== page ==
Cancun does not have much to offer on the culture front, compared to its world-class hospitality and entertainment scene, but Valladolid, on the other hand, is a well-preserved 16th-century town with traditional architecture, ethnic museums and casual restaurants.

The most striking monument in town is San Gervasio, a fortress-like convent still in perfect condition, but you could spend hours on end exploring the winding, cobbled lanes, lined by eye-catching facades and colorful houses, and never exhaust Valladolid’s colonial treasure trove.

Chichén Itzá

A Young Couple Embracing As They Gaze At The Mayan Pyramid In Chichen Itza, Yucatan Peninsula, Mexico

The second destination in line is the UNESCO-listed World Wonder that is Chichén Itzá, a pre-colonial settlement now mostly lying in ruins, but that still offers a glimpse into life in a wealthy Mayan city prior to the arrival of the Spaniards.

The monumental Temple of Kukulcan, a step pyramid that’s as symbolic of the Mexican Caribbean as its white-sand beaches, is the most-visited site in Chichén Itzá, though you shouldn’t miss the impressive ball court, and the eerie Wall of the Skulls.

Chichén Itzá is 2h21 away from Cancun, and as daily departures are limited, you will want to plan your visit carefully if you intend on returning on the same day: it’s perfectly feasible, but we’d recommend you to check current timetables on the official Maya Train website.


Yellow Houses In Izamal, Yucatan Peninsula, Mexico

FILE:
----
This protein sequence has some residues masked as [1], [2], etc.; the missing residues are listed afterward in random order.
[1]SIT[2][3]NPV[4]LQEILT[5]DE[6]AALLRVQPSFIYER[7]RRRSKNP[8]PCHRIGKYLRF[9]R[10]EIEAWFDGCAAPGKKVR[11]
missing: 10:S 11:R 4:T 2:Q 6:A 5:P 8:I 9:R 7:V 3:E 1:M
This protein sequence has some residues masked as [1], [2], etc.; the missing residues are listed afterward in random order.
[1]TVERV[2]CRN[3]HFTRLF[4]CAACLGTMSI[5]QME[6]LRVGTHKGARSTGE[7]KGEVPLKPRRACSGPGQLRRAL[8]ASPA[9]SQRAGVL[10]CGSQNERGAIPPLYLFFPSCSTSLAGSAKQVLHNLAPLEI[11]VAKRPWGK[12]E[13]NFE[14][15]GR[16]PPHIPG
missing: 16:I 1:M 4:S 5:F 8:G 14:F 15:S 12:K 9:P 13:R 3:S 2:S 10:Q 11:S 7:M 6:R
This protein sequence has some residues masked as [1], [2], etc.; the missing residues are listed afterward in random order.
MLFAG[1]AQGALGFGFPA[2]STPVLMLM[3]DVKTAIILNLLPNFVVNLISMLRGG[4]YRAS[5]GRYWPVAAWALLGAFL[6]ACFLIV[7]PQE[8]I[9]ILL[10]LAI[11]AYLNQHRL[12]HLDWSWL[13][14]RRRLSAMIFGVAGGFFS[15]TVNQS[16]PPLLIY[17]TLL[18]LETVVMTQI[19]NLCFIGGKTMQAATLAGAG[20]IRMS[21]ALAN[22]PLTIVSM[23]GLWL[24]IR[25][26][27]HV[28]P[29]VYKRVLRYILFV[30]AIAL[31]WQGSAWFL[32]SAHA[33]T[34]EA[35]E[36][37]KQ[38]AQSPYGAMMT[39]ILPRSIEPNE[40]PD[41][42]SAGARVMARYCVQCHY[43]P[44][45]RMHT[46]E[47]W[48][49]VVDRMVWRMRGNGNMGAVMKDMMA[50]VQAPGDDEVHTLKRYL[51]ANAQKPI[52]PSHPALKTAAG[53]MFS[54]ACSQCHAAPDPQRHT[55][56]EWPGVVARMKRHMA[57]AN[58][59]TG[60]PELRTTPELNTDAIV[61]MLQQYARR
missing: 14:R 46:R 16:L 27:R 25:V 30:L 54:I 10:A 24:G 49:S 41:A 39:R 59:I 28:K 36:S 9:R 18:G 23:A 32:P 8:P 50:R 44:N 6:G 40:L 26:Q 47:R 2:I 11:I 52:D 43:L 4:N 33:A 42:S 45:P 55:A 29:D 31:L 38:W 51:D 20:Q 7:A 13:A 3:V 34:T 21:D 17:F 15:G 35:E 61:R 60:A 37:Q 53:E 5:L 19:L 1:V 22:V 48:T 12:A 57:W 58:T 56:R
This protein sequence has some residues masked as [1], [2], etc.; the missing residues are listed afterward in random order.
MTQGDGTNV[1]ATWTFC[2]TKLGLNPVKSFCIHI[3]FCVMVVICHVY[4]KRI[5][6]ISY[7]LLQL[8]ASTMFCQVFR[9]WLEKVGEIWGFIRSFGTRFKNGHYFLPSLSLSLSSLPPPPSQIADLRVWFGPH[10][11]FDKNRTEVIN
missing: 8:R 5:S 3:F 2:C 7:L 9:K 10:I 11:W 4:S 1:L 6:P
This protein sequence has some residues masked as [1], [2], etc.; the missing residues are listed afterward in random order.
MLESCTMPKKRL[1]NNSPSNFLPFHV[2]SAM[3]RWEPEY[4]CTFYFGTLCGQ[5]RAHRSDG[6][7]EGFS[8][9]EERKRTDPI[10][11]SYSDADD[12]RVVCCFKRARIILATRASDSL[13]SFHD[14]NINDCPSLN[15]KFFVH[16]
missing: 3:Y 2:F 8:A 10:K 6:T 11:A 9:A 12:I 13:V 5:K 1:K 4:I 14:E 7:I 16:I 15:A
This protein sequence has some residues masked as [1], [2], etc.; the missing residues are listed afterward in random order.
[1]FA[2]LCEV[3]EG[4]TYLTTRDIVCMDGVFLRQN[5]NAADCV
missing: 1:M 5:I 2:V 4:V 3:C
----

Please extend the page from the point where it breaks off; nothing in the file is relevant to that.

At just over 3 hours away with the train, Izamal is a postcard-ready town in the Yucatanese hinterland that’s best-known for its bright yellow colors and quaint atmosphere, that offer day visitors a much-needed escape from Cancun’s hustle and bustle.

If you’re looking for that perfect spot to sample actual Mexican food, without all the resort fluff, there’s no better place than Izamal, where there’s a plethora of affordable restaurants serving the traditional panucho tortillas and the native Mayan, pork-based poc chuc.

Other than going in the gastronomic journey of your life, it’s in Izamal you’ll find the historic San Antonio de Padua Monastery, with an open atrium second in size only to the Vatican’s, and the offbeat Kinich Kak Mo pyramid, which most visitors to Mexico don’t know exists.


Vibrant Street In Merida, Yucatan, Mexico

You could attempt to visit Mérida as a day trip from Cancun, but we’re warning you, it’s 4 hours away and it will be tight. Chances are you’ll barely have time to explore beyond the surface level, so instead, we’d advise you to stay overnight to truly take in this state capital’s boundless cultural wealth.

It stands among the oldest European-built cities on this side of the pond, with the third-largest Historic Quarter in the continent, filled with Baroque shrines and historic plazas, and dominated by an imposing cathedral that is, in fact, the oldest still standing in the American mainland.

Other than the amazing history, the capital of Yucatán has been traditionally considered the safest city in Mexico, owing it to its low levels of crime, compared to larger conurbation zones like Mexico City and Guadalajara, and slow-paced living.

How To Buy Tickets For The Maya Train This Summer

A Young Female Digital Nomad Working From Her Computer In An External Setting In Europe

Trains to all of the destinations above depart directly from the Maya Train terminal at Cancun International Airport, and tickets can be purchased either online on the official website, which gets more user-friendly by the day, or directly at the station.

We would recommend you purchase them online in advance, as there are usually two to three departures per day, and seats can fill up fast; advance tickets are also generally cheaper, starting from 954 Mexican pesos, or roughly $52.68 if you’re a foreigner.